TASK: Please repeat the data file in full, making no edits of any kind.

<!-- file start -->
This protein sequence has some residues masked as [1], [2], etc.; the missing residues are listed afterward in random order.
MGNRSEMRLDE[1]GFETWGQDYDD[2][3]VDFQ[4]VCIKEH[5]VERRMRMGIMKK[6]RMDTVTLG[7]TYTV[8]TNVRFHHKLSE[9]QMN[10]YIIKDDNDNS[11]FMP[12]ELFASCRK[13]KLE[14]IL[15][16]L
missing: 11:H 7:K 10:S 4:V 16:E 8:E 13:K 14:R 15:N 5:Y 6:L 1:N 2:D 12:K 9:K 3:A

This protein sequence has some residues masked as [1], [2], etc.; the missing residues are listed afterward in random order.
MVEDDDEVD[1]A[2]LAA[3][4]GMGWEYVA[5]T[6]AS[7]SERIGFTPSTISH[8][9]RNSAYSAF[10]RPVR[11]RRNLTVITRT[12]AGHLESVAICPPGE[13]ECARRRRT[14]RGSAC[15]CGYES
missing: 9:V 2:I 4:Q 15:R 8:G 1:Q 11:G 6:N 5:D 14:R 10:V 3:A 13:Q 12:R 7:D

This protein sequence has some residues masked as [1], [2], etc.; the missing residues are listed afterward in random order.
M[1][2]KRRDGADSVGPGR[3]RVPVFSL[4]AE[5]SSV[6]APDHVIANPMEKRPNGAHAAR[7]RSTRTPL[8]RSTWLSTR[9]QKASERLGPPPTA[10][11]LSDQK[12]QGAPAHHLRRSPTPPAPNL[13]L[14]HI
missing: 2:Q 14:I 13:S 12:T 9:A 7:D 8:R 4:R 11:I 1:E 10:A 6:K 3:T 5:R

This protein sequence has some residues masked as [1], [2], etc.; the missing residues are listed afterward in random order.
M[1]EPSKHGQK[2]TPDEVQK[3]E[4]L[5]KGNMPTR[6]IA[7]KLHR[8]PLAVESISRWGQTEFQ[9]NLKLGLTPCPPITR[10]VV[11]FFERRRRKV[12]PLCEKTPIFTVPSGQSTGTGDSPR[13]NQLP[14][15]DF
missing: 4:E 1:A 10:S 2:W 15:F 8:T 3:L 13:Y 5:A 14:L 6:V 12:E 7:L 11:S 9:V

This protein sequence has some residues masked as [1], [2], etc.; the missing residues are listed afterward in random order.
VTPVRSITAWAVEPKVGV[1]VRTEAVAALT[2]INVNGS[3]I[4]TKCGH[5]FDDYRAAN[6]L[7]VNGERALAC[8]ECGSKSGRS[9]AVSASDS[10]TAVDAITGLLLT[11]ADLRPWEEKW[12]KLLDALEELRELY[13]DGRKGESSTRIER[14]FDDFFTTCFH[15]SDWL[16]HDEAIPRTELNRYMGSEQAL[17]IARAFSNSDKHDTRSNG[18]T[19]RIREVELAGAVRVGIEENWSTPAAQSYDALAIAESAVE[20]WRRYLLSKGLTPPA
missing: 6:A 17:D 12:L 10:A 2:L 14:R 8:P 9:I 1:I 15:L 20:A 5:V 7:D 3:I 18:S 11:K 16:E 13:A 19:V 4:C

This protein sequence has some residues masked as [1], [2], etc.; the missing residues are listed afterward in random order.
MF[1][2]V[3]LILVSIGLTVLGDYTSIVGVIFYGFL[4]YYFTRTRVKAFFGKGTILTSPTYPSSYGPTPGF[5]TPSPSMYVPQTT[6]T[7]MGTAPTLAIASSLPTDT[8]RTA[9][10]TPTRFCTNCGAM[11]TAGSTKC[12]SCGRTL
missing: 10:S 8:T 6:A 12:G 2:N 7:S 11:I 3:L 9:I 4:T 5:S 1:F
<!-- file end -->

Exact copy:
This protein sequence has some residues masked as [1], [2], etc.; the missing residues are listed afterward in random order.
MGNRSEMRLDE[1]GFETWGQDYDD[2][3]VDFQ[4]VCIKEH[5]VERRMRMGIMKK[6]RMDTVTLG[7]TYTV[8]TNVRFHHKLSE[9]QMN[10]YIIKDDNDNS[11]FMP[12]ELFASCRK[13]KLE[14]IL[15][16]L
missing: 11:H 7:K 10:S 4:V 16:E 8:E 13:K 14:R 15:N 5:Y 6:L 1:N 2:D 12:K 9:K 3:A

This protein sequence has some residues masked as [1], [2], etc.; the missing residues are listed afterward in random order.
MVEDDDEVD[1]A[2]LAA[3][4]GMGWEYVA[5]T[6]AS[7]SERIGFTPSTISH[8][9]RNSAYSAF[10]RPVR[11]RRNLTVITRT[12]AGHLESVAICPPGE[13]ECARRRRT[14]RGSAC[15]CGYES
missing: 9:V 2:I 4:Q 15:R 8:G 1:Q 11:G 6:N 5:D 14:R 10:V 3:A 13:Q 12:R 7:D

This protein sequence has some residues masked as [1], [2], etc.; the missing residues are listed afterward in random order.
M[1][2]KRRDGADSVGPGR[3]RVPVFSL[4]AE[5]SSV[6]APDHVIANPMEKRPNGAHAAR[7]RSTRTPL[8]RSTWLSTR[9]QKASERLGPPPTA[10][11]LSDQK[12]QGAPAHHLRRSPTPPAPNL[13]L[14]HI
missing: 2:Q 14:I 13:S 12:T 9:A 7:D 8:R 4:R 11:I 1:E 10:A 6:K 3:T 5:R

This protein sequence has some residues masked as [1], [2], etc.; the missing residues are listed afterward in random order.
M[1]EPSKHGQK[2]TPDEVQK[3]E[4]L[5]KGNMPTR[6]IA[7]KLHR[8]PLAVESISRWGQTEFQ[9]NLKLGLTPCPPITR[10]VV[11]FFERRRRKV[12]PLCEKTPIFTVPSGQSTGTGDSPR[13]NQLP[14][15]DF
missing: 4:E 1:A 10:S 2:W 15:F 8:T 3:L 13:Y 5:A 14:L 6:V 12:E 7:L 11:S 9:V

This protein sequence has some residues masked as [1], [2], etc.; the missing residues are listed afterward in random order.
VTPVRSITAWAVEPKVGV[1]VRTEAVAALT[2]INVNGS[3]I[4]TKCGH[5]FDDYRAAN[6]L[7]VNGERALAC[8]ECGSKSGRS[9]AVSASDS[10]TAVDAITGLLLT[11]ADLRPWEEKW[12]KLLDALEELRELY[13]DGRKGESSTRIER[14]FDDFFTTCFH[15]SDWL[16]HDEAIPRTELNRYMGSEQAL[17]IARAFSNSDKHDTRSNG[18]T[19]RIREVELAGAVRVGIEENWSTPAAQSYDALAIAESAVE[20]WRRYLLSKGLTPPA
missing: 6:A 17:D 12:L 10:A 2:L 14:R 8:P 9:I 1:I 15:L 20:A 5:V 7:D 3:I 18:S 11:K 16:E 13:A 19:V 4:C

This protein sequence has some residues masked as [1], [2], etc.; the missing residues are listed afterward in random order.
MF[1][2]V[3]LILVSIGLTVLGDYTSIVGVIFYGFL[4]YYFTRTRVKAFFGKGTILTSPTYPSSYGPTPGF[5]TPSPSMYVPQTT[6]T[7]MGTAPTLAIASSLPTDT[8]RTA[9][10]TPTRFCTNCGAM[11]TAGSTKC[12]SCGRTL
missing: 10:S 8:T 6:A 12:G 2:N 7:S 11:I 3:L 9:I 4:T 5:S 1:F